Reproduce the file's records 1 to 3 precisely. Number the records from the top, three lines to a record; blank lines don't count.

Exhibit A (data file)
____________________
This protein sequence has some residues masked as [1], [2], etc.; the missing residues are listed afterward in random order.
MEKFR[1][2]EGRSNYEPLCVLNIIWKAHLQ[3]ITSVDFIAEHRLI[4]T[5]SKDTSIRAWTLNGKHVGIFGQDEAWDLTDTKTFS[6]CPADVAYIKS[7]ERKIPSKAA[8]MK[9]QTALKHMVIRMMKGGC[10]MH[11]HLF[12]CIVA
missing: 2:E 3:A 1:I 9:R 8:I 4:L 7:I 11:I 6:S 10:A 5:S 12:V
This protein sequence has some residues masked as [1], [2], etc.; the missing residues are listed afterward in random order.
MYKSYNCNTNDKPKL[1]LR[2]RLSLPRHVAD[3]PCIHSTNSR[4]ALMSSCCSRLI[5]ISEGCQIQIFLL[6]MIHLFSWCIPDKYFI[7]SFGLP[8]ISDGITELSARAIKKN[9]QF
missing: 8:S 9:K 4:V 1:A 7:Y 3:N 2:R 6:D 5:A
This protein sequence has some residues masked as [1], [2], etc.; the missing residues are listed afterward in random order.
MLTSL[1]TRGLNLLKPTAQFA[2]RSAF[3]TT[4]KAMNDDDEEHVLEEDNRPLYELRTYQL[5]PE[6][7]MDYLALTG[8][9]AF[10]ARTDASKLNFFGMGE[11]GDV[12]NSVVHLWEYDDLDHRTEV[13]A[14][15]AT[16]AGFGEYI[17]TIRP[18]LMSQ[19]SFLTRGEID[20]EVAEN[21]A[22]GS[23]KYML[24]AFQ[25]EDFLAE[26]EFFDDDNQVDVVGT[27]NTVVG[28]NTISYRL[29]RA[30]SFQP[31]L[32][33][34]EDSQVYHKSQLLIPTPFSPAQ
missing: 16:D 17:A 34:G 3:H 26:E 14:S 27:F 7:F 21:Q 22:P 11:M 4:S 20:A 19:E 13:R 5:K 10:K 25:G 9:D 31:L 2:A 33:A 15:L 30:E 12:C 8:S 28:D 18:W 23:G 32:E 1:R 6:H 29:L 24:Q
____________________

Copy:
This protein sequence has some residues masked as [1], [2], etc.; the missing residues are listed afterward in random order.
MEKFR[1][2]EGRSNYEPLCVLNIIWKAHLQ[3]ITSVDFIAEHRLI[4]T[5]SKDTSIRAWTLNGKHVGIFGQDEAWDLTDTKTFS[6]CPADVAYIKS[7]ERKIPSKAA[8]MK[9]QTALKHMVIRMMKGGC[10]MH[11]HLF[12]CIVA
missing: 2:E 3:A 1:I 9:R 8:I 4:L 7:I 11:I 6:S 10:A 5:S 12:V
This protein sequence has some residues masked as [1], [2], etc.; the missing residues are listed afterward in random order.
MYKSYNCNTNDKPKL[1]LR[2]RLSLPRHVAD[3]PCIHSTNSR[4]ALMSSCCSRLI[5]ISEGCQIQIFLL[6]MIHLFSWCIPDKYFI[7]SFGLP[8]ISDGITELSARAIKKN[9]QF
missing: 8:S 9:K 4:V 1:A 7:Y 3:N 2:R 6:D 5:A
This protein sequence has some residues masked as [1], [2], etc.; the missing residues are listed afterward in random order.
MLTSL[1]TRGLNLLKPTAQFA[2]RSAF[3]TT[4]KAMNDDDEEHVLEEDNRPLYELRTYQL[5]PE[6][7]MDYLALTG[8][9]AF[10]ARTDASKLNFFGMGE[11]GDV[12]NSVVHLWEYDDLDHRTEV[13]A[14][15]AT[16]AGFGEYI[17]TIRP[18]LMSQ[19]SFLTRGEID[20]EVAEN[21]A[22]GS[23]KYML[24]AFQ[25]EDFLAE[26]EFFDDDNQVDVVGT[27]NTVVG[28]NTISYRL[29]RA[30]SFQP[31]L[32][33][34]EDSQVYHKSQLLIPTPFSPAQ
missing: 16:D 17:A 34:G 3:H 26:E 14:S 27:F 7:F 21:Q 22:P 11:M 4:S 20:A 19:E 13:R 5:K 10:K 25:G 9:D 31:L 2:A 33:A 15:L 30:E 12:C 8:S 28:D 18:W 23:G 32:E 1:R 6:H 29:L 24:Q